I would expect Bristol to take a little more pride in his work than that. If you have a good product, Mr. Bristol, then you should trust consumers to purchase it voluntarily. Just as it was wrong for Prohibition to once put beer brewers like you out of businesses, so it is wrong for you to use the force of unjust laws to block voluntary exchanges.

The simple fact is that, once grocers sell regular-strength beer, some will stock many craft beers, and others will not. That’s the case with liquor stores now. Guess what: stores stock what their customers like to buy. I personally have not purchased anything other than high-quality beer for many years (I have a wonderful Vanilla Porter in the fridge right now from Breckenridge Brewery), and I’m not going to start buying Bud and Coors just because the law permits a free market in beer sales.

Having been to many of Colorado’s fine breweries, talked to several of the state’s brewers, and chatted with hundreds of beer enthusiasts, it is obvious to me that there is a strong market in Colorado for craft beer. That market is not somehow going to evaporate just because grocery stores can sell beer. What that market presents is an opportunity for liquor stores to specialize in selection. I doubt that many grocery stores will offer services like pick-and-choose six-packs, as various liquor stores already provide. As is obvious to anyone who has traveled outside Colorado, liquor stores continue to thrive in states where grocers may sell regular-strength beer.

As for Johnson’s argument about putting people out of work, perhaps Johnson should brush up on his Bastiat so he doesn’t sound like such an economic illiterate. What is immediately seen is that some liquor stores may enjoy less business or even shut down. What is not seen is that, if that happens, it will happen because some consumers are better off buying beer at grocery stores. What Johnson ignores are the extra jobs at the grocery stores, the extra money in consumers’ pockets that can be spent elsewhere, and the extra time consumers have to produce or relax.

The legislature has no legitimate businesses forcibly disrupting the competitors of select businesses. Laws that prevent consenting adults from associating voluntarily to trade beer for dollars violate the rights of both buyer and seller. Shops that survive solely because they are protected by unjust laws do not deserve to be in business. Liquor store owners and brewers who actually take pride in their work and meet the needs of consumers will continue to thrive in a free market.

Give us liberty. Protect people’s rights. Restore a free market in beer.

Additional reading:
Time for a Free Market in the Alcohol Industry
Free Liquor Stores from Prohibition-Era Rules
Another Look at Blue Laws
Time to Bring Beer Sales to Ballot
Beer Smash Protests Protectionism | Photos
CO Brewers Should Endorse Liberty
A Good Beer Needs No Political Force
Blue-law special


Anonymous commented March 29, 2011 at 12:18 PM
Have you ever been to California? They allow all types of liquor sales in grocery stores there and it is very hard to find an independent liquor store. Though the grocery stores have a reasonable selection of products it is not as good as many of our independent Colorado liquor stores. And forget trying to get a recommendation on a good wine from a grocery store clerk.

You seem to make the assumption that we live in a free market and therefore we need to let the free market decide winners. I have some news for you; our market is not free. The overwhelming power of the large corporations easily stacks the deck in their favor. You seem to have bought into the idea that liberty and individualism means stripping away protections for small business from large predatory corporations because doing so fits into your “free market” ideology. The problem is that when the market is not truly free the outcome of your action is collectivism. So, are you and individualist or a collectivist?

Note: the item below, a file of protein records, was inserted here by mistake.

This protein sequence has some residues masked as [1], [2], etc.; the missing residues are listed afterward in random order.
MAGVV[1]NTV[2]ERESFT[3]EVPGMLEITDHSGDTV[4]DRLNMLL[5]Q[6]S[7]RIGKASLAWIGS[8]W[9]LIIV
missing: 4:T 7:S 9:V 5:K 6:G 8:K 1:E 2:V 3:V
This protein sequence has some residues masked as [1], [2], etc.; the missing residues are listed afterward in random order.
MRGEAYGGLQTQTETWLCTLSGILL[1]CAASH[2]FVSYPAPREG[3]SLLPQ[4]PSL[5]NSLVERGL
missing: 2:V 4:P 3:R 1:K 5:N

You don’t believe me? Look at any small mid-western town’s Main Street thirty years ago and compare it to now since Wal-Mart moved into town. This is how collectivism wins the game under the guise of the “free market”.

Ari commented March 29, 2011 at 12:24 PM
Arizona allows grocers to sell beer and wine. Check out all the independent liquor stores in Phoenix: And here is a listing of liquor stores in Los Angeles:

Your basic confusion, Anonymous, is over the meaning of a free market. A free market is NOT one free from competition. A free market is free from the initiation of force. If individuals wish to voluntarily shop at larger corporate stores, that’s their right. If smaller stores can’t compete on an open market, that proves only that they cannot meet the needs of consumers as well. We don’t need “protection” from lower prices and more convenience!

Anonymous commented March 29, 2011 at 3:15 PM
If you truly believe that the “free market” we have today is not massively weighted toward the success of large corporations through various laws, tax breaks, and lobbyists then there is little hope for you! Competition is not really competition when the deck is stacked.

Ari commented March 29, 2011 at 3:24 PM
I never claimed we have a free market now; the problem is that we do not. But the answer to unjust controls is not more unjust controls, it is more freedom. But the simple fact is that consumers suffer unjust liquor controls because of the lobbyists and political power of the liquor stores and brewers. Currently the deck is stacked against consumers, and I’m trying to unstack it. You’re trying to keep it stacked.

Anonymous commented March 30, 2011 at 7:05 AM